LEROS



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Leros - Lakki and the south and west of the island - Lakki to Katsouni

Lakki to Katsouni
(Southwest, 4km)
The road which climbs over the rise above the ferry landing jetty closely follows the north shore of the bay of Lakki­, passing the attractive cove of Koulouki, and reaches Merikia (1.5km from Lakki­), where the pebble beach, shaded by huge eucalyptus trees, is backed with empty wharfs and naval building dating from the Italian Occupation. The valley of hills, both natural and artificial, inland from here is perforated everywhere with war time tunnels, galleries and ammunition deposits: one of these now houses a small War Museum (generally open daily in summer only 10.30–1; T. 22470 22109 for information), whose entrance is marked by a compound containing a fighter-jet, armoured car and other vehicles. This is a collection of memorabilia relating to the Dodecanese Campaign and the Battle of Leros in 1943. Beyond on the hill to the left, 200m inland, is an interesting Late Mediaeval church: the western end (?narthex) of the original structure, cut down into the rock, has partly collapsed. In the domed crossing, the chapel of Aghios Zachari­as has survived. As so often on Leros, the hanging bell here is a converted war relic. Beyond Merikia, 400m after the asphalt ends, the road rounds a corner and ruined Italian military buildings are seen on the hillside opposite. Below in the valley is the double church of Aghios Spyridon and Aghia Paraskevi­. An ungainly concrete porch of the 1970s hides the fact that this a 14th century building. The north chapel has paintings of different periods on both its north and south walls: on the north wall there is a smaller St George with Dragon at a lower level (14th century) with the superimposed larger figure painted later; on the south wall, the Archangel’s face has been destroyed during the Turkish occupation. The track ends at Katsouni, a small fish-farming community by the entrance to the bay.


Leros Island is part of the Dodecanese Island Group, Greece.


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access

Leros Island, Greece.

By air: Leros has a small airport at the north end of the island (12km from Lakkí), to which Olympic Air operates a daily (morning) summer service. There is also a flight three times weekly to Astypalaia, Kos and Rhodes.
By boat: Two main ports are used on the island: the daily services by catamaran (Dodecanese Express), and four times weekly by car ferry (F/B Nisos Kalymnos) that ply the route between (Rhodes, Kos) Kalymnos and Patmos (Samos) call at Lakki; from the same port there are late-night ferries to and from Piraeus, four times weekly.
The faster Flying Dolphins on the routes linking the Dodecanese Islands, use the port of Aghia Marina on the east coast of the island: these run daily in summer only. There are also local services to Lipsi and Pat mos from Aghia Marina, and from Xerókambos to Myrtiés on Kalymnos. The latter is worth taking simply for the beauty of the scenery along the way.

Leros Travel Guide

eating

Leros Island, Greece.

Some of Leros"s best eating places are mezé tavernas, serving a wide variety of small dishes to be taken together with an ouzo or wine.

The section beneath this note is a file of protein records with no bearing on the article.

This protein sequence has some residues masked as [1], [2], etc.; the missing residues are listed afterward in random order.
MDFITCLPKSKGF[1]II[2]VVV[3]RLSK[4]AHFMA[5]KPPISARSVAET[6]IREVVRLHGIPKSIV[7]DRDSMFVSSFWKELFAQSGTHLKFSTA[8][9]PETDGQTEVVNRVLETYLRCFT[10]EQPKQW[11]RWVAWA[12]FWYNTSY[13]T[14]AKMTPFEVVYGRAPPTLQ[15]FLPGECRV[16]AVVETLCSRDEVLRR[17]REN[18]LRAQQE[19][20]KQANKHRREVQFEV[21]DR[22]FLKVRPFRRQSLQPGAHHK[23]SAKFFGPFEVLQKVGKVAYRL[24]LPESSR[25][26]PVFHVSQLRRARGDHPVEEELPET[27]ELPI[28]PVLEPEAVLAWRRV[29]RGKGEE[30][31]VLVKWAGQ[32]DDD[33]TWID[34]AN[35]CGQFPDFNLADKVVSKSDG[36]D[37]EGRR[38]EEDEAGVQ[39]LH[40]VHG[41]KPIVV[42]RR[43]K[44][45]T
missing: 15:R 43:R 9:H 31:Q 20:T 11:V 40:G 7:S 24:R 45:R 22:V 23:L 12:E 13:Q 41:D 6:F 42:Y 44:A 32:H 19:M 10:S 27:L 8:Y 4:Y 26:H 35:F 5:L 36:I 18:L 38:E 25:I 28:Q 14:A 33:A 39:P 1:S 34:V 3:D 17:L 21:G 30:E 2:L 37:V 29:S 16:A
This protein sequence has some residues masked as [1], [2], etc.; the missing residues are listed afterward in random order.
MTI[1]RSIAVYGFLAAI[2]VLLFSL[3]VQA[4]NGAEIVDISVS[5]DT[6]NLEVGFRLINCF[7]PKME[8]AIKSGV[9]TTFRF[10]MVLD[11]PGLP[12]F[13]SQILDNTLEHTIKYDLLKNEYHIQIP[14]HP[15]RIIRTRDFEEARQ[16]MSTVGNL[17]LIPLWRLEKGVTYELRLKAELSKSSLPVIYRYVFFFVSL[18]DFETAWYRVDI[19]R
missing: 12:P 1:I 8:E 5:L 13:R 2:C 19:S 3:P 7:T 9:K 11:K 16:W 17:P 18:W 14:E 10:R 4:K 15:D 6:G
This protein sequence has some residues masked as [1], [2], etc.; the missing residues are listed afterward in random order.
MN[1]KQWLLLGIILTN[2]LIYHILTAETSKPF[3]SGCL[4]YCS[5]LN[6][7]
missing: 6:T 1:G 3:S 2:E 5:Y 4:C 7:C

The mezedepoleion "Dimitris" has the most imaginative selection: it is signposted from a bend on the main Lakkí Aghia Marina road above the north end of Vromólithos Bay, and is hidden away beside the steps that lead down from the road. It has a terrace with a pleasant view.
To Koulouki, beside the shore at Koulouki Bay, just to the southwest of Lakkí, similarly serves hot and cold mezé on a peaceful terrace. For a shore-side setting of great beauty and for good quality fish,
To Kima, on the eastern side of Xerókambos Bay is a reliable taverna.
Locals, especially on Sundays, like to eat in the bay of Pandéli (south of the castle). There are three fish restaurants here; of these, Patímenos, is the most original and thoughtful in the presentation of its dishes, as well as the least expensive. But the liveliest experience and best value is represented by the small café, which produces a remarkable variety of mezés—situated in the tiny "square" just in from the shore at Pandéli, where the one-way system turns sharply back up to Platanos and Aghia Marina.

Leros Travel Guide

lodging

Leros Island, Greece.

One of the dozen nicest places to stay in all the Greek islands is on Leros, and is to be recommended above all else: the *Hotel Archontiko Angelou (T. 22470 22749 or mobile 6944 908182, www. hotel-angelou-leros.com) in Alínda is a fine 19th century neoclassical mansion set in its own gardens a little way back from the shore. The rooms are comfortable and beautifully appointed without being over-decorated, the breakfast is excellent, and the setting in every way a delight. Price is moderate: a rental car is advisable.
At the southern end of the island, in Xerókambos, the studio-rooms at Villa Maria (T. 22470 27827) are very simple indeed, but are given life by the burgeoning flowers all around: the lodgings are peaceful, inexpensive and pleasant.

Leros Travel Guide

practical info

Leros Island, Greece.

85 400 Leros: area 54sq km
perimeter 82km
resident population 8087
max. altitude 326m.
Port Authorities: Lakkí, T. 22470 22224
Aghia Marina, T. 22470 23256.
Travel and information: Lakki, Aegean Travel, T. 22470 26000, www.aegeantravel.gr
Aghia Marina, Kastis Travel, T. 22470 22140, www. kastis.eu

Leros Travel Guide

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